8.0479 Further Rs: E-Publishing (4/167)

Wed, 3 May 1995 13:51:31 EDT

Humanist Discussion Group, Vol. 8, No. 0479. Wednesday, 3 May 1995.

(1) Date: Fri, 28 Apr 1995 17:54:02 -0400 (52 lines)
From: mccarty@epas.utoronto.ca (Willard McCarty)
Subject: e-publishing: cautionary tales

(2) Date: Wed, 26 Apr 1995 01:25:07 +0200 (12 lines)
From: cbf@lola.lllf.uam.es ( Charles Faulhaber )
Subject: Re: 8.0478 R: Academic E-Publishing (1/10)

(3) Date: 25 Apr 95 10:06:51 EST (31 lines)
From: "CLAIRE GABRIEL" <GABRIELC@elmer1.bobst.nyu.edu>
Subject: Academic E-Publishing

(4) Date: 28 Apr 1995 12:32:10 +0000 (72 lines)
From: "S.A.Rae " <S.A.Rae@open.ac.uk>
Subject: RE: 8.0474 Opinions Sought: E-Publishing (1/35)

(1) --------------------------------------------------------------------
Date: Fri, 28 Apr 1995 17:54:02 -0400
From: mccarty@epas.utoronto.ca (Willard McCarty)
Subject: e-publishing: cautionary tales

The New York Times for 25 April, page B10, features a funny and interesting
review article by Stephen Manes, "User-Friendliness: Book vs. Disk",
comparing a Sierra Club book, "Material World: A Global Family Portrait"
with its CD counterpart, "Material World" from Starpress Multimedia. The CD
comes out the worse: apparently its fatal flaw is the not uncommon marriage
of highly imitative design with unsupportable claims for the superiority of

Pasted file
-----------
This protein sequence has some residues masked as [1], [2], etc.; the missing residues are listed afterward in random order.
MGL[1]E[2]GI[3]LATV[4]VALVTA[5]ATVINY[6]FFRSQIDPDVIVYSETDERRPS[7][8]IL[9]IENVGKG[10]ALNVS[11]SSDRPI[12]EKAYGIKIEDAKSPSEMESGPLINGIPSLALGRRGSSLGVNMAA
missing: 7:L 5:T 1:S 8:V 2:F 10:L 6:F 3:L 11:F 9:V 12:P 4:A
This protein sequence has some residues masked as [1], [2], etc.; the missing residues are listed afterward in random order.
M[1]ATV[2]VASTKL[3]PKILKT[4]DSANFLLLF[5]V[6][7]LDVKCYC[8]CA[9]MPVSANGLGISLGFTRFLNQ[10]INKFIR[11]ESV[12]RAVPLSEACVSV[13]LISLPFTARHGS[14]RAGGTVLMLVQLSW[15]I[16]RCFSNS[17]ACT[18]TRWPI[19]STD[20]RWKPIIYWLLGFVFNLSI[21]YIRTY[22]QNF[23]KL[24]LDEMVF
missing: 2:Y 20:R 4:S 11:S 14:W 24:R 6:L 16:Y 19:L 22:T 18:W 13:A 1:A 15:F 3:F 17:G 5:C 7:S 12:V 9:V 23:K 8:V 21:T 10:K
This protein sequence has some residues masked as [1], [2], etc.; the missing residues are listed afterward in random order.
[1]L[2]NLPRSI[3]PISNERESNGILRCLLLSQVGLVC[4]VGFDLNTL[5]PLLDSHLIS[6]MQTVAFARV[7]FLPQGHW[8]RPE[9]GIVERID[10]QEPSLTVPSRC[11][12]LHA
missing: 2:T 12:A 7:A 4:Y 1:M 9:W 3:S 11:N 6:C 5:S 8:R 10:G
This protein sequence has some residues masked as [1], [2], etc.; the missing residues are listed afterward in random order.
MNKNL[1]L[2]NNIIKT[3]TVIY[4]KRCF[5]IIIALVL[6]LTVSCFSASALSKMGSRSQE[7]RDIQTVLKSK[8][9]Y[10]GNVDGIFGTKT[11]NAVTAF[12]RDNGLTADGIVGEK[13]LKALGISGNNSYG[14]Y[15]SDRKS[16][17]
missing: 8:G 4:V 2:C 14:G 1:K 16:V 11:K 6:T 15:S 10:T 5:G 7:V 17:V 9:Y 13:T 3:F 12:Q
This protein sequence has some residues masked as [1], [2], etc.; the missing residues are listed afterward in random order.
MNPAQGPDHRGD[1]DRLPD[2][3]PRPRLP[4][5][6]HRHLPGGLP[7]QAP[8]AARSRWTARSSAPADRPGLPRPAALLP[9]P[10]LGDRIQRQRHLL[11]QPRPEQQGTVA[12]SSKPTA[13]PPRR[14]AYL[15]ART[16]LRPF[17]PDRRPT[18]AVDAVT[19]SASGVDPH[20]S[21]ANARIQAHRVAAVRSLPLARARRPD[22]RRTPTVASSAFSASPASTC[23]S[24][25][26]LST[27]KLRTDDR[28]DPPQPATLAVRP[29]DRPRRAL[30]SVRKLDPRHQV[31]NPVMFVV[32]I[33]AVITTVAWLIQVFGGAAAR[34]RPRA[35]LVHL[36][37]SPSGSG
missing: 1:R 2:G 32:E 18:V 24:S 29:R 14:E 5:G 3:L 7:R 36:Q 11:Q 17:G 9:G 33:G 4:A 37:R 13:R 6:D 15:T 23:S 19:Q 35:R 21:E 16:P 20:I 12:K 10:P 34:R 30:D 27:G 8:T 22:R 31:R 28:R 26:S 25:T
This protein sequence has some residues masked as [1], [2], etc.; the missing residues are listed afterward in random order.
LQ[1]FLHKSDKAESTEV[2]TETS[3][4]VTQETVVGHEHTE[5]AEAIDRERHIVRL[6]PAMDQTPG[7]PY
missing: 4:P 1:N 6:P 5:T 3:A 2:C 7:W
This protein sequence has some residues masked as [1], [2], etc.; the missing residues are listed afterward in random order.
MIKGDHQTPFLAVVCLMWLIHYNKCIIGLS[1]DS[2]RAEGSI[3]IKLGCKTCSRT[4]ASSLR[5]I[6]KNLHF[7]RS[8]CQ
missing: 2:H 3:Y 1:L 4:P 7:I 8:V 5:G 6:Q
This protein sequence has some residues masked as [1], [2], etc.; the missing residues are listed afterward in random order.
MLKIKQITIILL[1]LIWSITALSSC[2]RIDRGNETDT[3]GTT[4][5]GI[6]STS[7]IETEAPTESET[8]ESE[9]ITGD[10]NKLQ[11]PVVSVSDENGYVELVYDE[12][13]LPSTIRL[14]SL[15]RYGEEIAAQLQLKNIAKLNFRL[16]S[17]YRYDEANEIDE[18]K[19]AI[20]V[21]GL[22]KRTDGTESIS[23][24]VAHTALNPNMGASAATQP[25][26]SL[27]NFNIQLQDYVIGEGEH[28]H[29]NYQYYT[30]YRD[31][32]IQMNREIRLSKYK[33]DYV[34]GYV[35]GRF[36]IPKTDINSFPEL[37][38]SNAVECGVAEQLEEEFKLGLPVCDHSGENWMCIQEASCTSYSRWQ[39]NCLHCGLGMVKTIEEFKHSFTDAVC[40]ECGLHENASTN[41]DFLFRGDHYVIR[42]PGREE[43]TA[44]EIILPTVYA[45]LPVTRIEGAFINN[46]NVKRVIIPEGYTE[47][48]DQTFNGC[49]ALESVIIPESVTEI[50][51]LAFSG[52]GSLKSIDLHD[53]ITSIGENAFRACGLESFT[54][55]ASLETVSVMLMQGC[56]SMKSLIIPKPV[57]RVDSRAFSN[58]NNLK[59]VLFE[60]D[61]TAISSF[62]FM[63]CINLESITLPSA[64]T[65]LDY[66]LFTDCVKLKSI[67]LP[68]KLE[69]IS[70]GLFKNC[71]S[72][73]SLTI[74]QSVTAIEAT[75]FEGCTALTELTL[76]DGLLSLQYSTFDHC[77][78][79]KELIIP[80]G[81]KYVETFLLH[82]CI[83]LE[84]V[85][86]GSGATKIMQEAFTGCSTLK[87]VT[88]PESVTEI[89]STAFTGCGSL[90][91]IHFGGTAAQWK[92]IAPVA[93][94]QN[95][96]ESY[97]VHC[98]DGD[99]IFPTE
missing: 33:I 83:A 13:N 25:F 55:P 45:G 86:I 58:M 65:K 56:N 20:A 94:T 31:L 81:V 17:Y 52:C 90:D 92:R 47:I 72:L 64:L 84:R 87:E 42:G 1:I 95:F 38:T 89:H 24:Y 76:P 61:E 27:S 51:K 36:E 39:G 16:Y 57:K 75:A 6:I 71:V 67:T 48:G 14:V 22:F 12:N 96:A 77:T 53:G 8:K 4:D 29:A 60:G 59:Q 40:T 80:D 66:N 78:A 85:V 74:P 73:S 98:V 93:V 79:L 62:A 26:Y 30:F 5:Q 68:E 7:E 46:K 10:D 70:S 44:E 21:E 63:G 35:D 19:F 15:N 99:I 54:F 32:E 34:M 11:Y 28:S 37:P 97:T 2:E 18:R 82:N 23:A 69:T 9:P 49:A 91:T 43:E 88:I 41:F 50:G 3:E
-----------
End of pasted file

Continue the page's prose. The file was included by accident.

the medium over the book. I would likely get in trouble with the Times were
I to reproduce the article in full here, so I must urge you to read it on
paper. The reviewer compares the two media, feature for feature, concluding
with the remark that, "The book does not come with a number you can call for
technical help."

Of course we have a long way to go with the technology. Perhaps one day we
will have a machine with which one can curl up in bed comfortably or on
which one can peruse a novel while soaking in the tub. We should all be
prepared to admit that technology does progress, and if we want badly enough
to have a mechanical reading assistant that is good in bed or in the tub, we
will probably get one. (Anyone familiar with the history of automata will
know that such assistants, though for different purposes, have been
available for many centuries.) The real point here, however, is the